Tuesday, August 07, 2007

Ancestral Worship

My parents gave up their ancestral ghosts
when, midwived by their only son, they were born
again as children to the Lord of Hosts.

I, in turn, gave up a young man’s faith worn
on the sleeve, first as heart, and then as rank;
I burned my uniform. I am gone

to pen my invitations on the blank
tablets, to burn joss paper as a man
incinerates his carbon days, to thank

the ghosts returning in a caravan,
coupled with aliens and aborigines,
back from Seleucia and Samarkand.

Son of the Yellow Emperor (and queens),
I trace my lineage from the man who lined
the yellow bed, a house for in-betweens,

whose dragon-draped sheets twisted and twined
round his throat like a necklace or a noose.
Desire fathers knowledge, body mind,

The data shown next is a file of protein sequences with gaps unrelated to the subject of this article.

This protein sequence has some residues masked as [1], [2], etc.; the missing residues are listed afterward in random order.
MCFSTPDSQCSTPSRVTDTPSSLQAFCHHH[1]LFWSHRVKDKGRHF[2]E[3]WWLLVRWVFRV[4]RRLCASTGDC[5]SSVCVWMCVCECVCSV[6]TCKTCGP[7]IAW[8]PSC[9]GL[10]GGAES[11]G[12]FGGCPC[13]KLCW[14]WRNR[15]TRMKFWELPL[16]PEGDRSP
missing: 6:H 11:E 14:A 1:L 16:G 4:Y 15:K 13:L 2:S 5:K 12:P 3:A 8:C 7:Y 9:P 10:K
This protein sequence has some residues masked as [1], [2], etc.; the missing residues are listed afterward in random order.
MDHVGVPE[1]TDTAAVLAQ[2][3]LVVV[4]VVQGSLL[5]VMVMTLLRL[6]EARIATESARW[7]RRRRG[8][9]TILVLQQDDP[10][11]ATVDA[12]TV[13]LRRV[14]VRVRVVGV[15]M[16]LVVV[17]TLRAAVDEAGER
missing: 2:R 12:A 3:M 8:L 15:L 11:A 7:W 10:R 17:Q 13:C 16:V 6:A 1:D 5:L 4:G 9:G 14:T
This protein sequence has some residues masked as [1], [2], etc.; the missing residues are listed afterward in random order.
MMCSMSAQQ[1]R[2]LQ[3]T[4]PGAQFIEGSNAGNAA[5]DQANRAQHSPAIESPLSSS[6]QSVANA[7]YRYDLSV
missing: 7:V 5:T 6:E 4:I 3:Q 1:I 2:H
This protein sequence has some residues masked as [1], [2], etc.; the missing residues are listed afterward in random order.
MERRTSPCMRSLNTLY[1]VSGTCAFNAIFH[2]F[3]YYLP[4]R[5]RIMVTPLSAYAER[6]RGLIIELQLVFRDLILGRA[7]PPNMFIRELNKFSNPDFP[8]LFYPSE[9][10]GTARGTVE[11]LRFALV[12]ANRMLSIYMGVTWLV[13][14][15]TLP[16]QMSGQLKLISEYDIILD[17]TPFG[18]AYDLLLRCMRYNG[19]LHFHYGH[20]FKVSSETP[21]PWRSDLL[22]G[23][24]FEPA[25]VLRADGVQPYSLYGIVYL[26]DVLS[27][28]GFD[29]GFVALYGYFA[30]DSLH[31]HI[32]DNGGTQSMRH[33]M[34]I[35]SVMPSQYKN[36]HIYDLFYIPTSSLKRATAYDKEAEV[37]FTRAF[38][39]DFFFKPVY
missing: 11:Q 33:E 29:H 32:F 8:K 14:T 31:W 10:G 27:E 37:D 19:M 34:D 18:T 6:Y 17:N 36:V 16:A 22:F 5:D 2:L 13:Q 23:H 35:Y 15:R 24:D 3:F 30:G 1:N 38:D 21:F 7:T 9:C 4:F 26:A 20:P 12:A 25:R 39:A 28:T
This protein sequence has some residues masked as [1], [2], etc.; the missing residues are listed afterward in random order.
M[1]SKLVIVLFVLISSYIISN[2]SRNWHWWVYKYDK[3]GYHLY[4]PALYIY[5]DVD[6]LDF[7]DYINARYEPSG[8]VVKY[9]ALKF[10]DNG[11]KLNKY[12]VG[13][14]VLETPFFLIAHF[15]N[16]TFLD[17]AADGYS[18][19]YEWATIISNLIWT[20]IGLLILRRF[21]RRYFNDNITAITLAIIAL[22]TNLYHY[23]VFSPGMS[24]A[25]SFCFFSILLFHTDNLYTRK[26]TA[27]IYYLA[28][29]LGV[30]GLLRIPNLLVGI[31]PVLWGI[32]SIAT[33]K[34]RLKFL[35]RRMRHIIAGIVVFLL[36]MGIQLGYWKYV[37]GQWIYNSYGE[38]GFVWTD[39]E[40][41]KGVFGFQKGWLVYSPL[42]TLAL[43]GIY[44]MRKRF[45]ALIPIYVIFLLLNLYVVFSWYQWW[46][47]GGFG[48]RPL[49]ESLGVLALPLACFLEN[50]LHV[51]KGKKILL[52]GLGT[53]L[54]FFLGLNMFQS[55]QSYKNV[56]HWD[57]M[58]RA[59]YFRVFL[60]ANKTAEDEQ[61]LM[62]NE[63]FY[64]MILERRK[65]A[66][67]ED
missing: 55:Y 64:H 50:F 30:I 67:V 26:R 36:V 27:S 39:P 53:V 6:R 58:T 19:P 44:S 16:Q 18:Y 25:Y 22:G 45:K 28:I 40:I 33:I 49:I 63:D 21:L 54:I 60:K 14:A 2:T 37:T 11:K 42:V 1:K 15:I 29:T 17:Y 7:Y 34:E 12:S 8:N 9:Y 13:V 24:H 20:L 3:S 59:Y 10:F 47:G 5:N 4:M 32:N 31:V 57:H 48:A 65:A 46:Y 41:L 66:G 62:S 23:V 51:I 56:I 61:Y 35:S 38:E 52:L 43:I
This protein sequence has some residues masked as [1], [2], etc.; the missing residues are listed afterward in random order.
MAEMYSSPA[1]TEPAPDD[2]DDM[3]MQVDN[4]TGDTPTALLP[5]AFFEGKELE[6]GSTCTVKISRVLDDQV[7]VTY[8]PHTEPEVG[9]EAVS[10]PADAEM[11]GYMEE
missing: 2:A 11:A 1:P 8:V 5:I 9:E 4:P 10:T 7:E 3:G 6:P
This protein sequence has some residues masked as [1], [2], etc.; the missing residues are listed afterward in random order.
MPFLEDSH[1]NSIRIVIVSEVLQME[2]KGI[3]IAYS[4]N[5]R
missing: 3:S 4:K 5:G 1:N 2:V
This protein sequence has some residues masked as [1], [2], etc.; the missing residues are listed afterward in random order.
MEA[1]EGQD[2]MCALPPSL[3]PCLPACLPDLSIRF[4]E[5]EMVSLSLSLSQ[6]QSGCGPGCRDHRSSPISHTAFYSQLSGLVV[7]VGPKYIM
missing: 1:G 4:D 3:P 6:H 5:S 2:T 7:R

thus was born Master Zhuang, the skilled recluse,
cousin to Heraclitus. War and change
enkindled his mind, conflagrated, Use

uselessness, like One-Foot, and you will range
like fire through bushfire without getting hurt.

My forebears, village scum, floated to strange

banks, ember-hearts inside their single shirt.
Some were extinguished by a careless shoe.
Some smoldered on. The lucky hit pay dirt.

I see their fire, like that of exiled Jews,
shining like birthing stars in infrared:
so Bruce Lee was reborn as Lee Kuan Yew,

and Mao sprang, whole, from Empress Wu’s godhead.
Through fire no energy is gained or lost.
The boy who lit a joss stick for the dead

beget the man praying for Pentecost;
not enemies but guests who leave at dawn
the host of fathers, sons and holy ghosts,

rising from sleep, and burning to be born.

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